Tech Tip Tuesday: Replace your orifice tube with an A/C repair

First thing’s first – what’s an orifice tube? An orifice tube is a device placed in a high side line of a mobile A/C system that creates a calibrated restriction, dividing the high side from the low side. As you can see from the picture below, it also acts as a filter to catch any debris (and, in this case, probably some stop-leak as well) and keep it from making its way back to the compressor.

If you’re doing an A/C system repair, you should really consider replacing the orifice tube. Clutch cycling orifice tube systems control the evaporator core temperature by cycling the A/C compressor clutch on and off, regulating the system pressure. Other systems use a TXV or Thermal Expansion Valve to control refrigerant flow (though these systems also cycle the clutch if the pressure get too high or low). Rarely does a vehicle have both flow control devices. As we learned earlier, the orifice tube acts as a filter as well as creating a restriction in the system to create a low pressure area where the refrigerant expands and changes state from a liquid to a gas, cooling the evaporator core to around 32-36ยบF (and subsequently the air in the cabin). Over the years, small pieces of the compressor and material from the accumulator may enter the system and become trapped by the orifice tube. When this happens, the refrigerant is more restricted than it should be and it places an extra load on the compressor in addition to reducing cooling efficiency.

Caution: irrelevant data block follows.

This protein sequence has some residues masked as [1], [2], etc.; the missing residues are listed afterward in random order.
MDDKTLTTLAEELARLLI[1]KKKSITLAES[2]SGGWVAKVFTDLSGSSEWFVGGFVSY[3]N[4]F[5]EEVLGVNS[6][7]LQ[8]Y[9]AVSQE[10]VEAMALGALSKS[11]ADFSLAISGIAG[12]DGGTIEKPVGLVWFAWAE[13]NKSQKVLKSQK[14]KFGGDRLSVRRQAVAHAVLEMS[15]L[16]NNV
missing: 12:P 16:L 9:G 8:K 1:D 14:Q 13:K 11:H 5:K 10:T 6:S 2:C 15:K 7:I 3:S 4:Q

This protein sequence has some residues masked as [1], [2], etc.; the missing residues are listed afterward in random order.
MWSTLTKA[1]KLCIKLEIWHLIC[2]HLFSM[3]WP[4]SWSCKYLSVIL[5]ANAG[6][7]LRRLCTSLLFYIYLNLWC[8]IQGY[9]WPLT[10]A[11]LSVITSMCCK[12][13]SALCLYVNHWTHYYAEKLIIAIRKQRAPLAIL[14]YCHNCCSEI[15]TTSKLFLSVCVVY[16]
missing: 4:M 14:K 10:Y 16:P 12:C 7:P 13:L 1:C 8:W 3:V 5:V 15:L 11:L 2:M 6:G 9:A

There are special tools for removing an orifice tube, but I’ve always had pretty good luck using small needle nose pliers and carefully twisting them out. Happy wrenching!


IMG_5042 copy.jpg

Post contains affiliate links.

Advertisements

Leave a Reply

Fill in your details below or click an icon to log in:

WordPress.com Logo

You are commenting using your WordPress.com account. Log Out / Change )

Twitter picture

You are commenting using your Twitter account. Log Out / Change )

Facebook photo

You are commenting using your Facebook account. Log Out / Change )

Google+ photo

You are commenting using your Google+ account. Log Out / Change )

Connecting to %s